Raffarin: Similarities and differences between Chinese, French, and US leadership
Former French Prime Minister Jean-Pierre Raffarin, who is Distinguished Professor and Charles de Gaulle Chair in Global Leadership at CEIBS visited the school’s Shanghai Campus for a series of academic exchanges from July 6-10. As part of the “CEIBS Insights 2018 Master Class” series of lectures, Raffarin analysed and compared Chinese, French, and US leadership from the perspective of a politician and a scholar. Below are excerpts from his speech.
“The history of leadership can be traced back to 1700 BC to the Code of Hammurabi, a solemn, fundamental code of law of Mesopotamia (now Iraq) which states that the powerful must abide by the law and that leaders must be respected.
Historically, a lot of thought has been given to leadership. Confucius proposed many great ideas on state governance in the 5th century BC in China. Also, philosophers such as Cicero diligently studied leadership and people management in ancient Greece.
In modern society, leadership is not just a matter of politics, but also a matter of business management.
In a business context, leaders need to inspire team spirit in order to encourage team members to grow and act. As an aspect of business management, leadership is one of CEIBS’ core responsibilities. Many of the professors at CEIBS are engaged in in-depth research on leadership. In addition, the French-based Charles De Gaulle Foundation has entered into a partnership with CEIBS to examine leadership together.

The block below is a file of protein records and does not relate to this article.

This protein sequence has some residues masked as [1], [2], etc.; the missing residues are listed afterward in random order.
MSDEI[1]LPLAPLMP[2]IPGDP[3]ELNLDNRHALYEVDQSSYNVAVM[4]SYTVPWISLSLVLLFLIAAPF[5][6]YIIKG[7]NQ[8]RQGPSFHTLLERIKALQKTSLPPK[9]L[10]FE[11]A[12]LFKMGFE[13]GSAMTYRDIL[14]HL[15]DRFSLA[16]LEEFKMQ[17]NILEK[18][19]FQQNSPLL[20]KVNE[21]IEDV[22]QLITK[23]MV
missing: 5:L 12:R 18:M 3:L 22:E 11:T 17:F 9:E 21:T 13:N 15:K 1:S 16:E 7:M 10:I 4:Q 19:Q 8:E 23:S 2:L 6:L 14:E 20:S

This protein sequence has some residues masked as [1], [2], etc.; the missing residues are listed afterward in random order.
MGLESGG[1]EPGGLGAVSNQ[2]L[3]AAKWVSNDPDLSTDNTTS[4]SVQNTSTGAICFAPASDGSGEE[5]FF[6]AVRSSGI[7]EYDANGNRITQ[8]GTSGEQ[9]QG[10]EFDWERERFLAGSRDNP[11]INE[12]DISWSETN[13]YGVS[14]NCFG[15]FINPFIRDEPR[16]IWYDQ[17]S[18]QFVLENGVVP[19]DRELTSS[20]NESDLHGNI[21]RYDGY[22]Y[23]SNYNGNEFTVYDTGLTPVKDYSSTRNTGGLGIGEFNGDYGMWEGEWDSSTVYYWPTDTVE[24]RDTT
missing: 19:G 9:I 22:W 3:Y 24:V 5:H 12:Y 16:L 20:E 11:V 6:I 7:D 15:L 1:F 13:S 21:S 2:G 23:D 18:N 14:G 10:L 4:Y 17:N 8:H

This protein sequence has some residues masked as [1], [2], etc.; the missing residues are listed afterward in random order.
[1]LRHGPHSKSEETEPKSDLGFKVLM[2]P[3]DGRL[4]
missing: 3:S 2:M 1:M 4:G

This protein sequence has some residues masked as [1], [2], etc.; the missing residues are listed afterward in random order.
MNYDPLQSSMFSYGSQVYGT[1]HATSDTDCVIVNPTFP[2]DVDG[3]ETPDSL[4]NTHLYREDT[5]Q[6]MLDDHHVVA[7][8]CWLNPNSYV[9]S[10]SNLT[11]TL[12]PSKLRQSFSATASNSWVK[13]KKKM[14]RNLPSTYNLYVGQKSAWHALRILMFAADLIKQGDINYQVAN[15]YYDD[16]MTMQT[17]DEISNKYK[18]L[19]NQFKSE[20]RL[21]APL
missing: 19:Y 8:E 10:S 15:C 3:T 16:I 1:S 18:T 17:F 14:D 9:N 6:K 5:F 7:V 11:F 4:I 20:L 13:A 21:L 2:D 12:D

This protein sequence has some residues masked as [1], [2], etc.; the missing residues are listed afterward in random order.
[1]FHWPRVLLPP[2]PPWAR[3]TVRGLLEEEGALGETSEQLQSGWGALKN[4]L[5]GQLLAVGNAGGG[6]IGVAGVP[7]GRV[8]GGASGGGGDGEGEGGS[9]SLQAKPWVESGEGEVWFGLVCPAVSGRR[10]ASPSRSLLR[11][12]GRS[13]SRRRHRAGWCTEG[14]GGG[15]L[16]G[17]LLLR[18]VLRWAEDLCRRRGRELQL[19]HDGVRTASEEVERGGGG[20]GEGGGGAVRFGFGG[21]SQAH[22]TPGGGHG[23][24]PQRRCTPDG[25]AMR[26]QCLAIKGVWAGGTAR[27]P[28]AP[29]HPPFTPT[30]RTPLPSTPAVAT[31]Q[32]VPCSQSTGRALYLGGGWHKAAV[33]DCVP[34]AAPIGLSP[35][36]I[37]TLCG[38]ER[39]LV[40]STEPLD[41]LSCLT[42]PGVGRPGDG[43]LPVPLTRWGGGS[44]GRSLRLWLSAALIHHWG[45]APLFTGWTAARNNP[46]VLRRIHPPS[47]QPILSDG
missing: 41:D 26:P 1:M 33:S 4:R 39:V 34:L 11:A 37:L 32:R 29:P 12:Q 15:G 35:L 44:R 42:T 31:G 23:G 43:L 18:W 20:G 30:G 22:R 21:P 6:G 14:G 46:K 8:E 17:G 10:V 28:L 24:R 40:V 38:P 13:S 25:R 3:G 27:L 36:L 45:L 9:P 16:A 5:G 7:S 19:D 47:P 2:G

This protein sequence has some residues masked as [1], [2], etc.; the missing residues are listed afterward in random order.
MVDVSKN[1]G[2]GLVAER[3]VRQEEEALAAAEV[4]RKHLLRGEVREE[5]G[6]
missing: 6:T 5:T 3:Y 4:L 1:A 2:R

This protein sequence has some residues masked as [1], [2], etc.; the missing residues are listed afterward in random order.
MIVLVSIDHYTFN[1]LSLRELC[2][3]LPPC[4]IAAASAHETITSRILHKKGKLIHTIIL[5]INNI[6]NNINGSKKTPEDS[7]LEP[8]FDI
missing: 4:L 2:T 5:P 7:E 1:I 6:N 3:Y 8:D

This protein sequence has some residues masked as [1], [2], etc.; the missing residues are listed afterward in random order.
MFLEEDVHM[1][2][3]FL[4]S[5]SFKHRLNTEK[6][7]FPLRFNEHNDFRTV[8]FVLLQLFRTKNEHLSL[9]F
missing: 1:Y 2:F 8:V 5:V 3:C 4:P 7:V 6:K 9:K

A cross-cultural comparison will uncover different types of leadership. However, we are not going to draw conclusions about which is better or which is worse; instead, we are going to highlight some of the differences as a way to provide inspiration and encourage improvement.
As Antoine de Saint-Exupéry, the French writer and author of The Little Prince, put it, “Love does not consist of gazing at each other, but in looking outward in the same direction.” The purpose of cultural comparison is not convergence, but idea sharing. At CEIBS, we can help define leadership by learning about both Chinese and European cultures.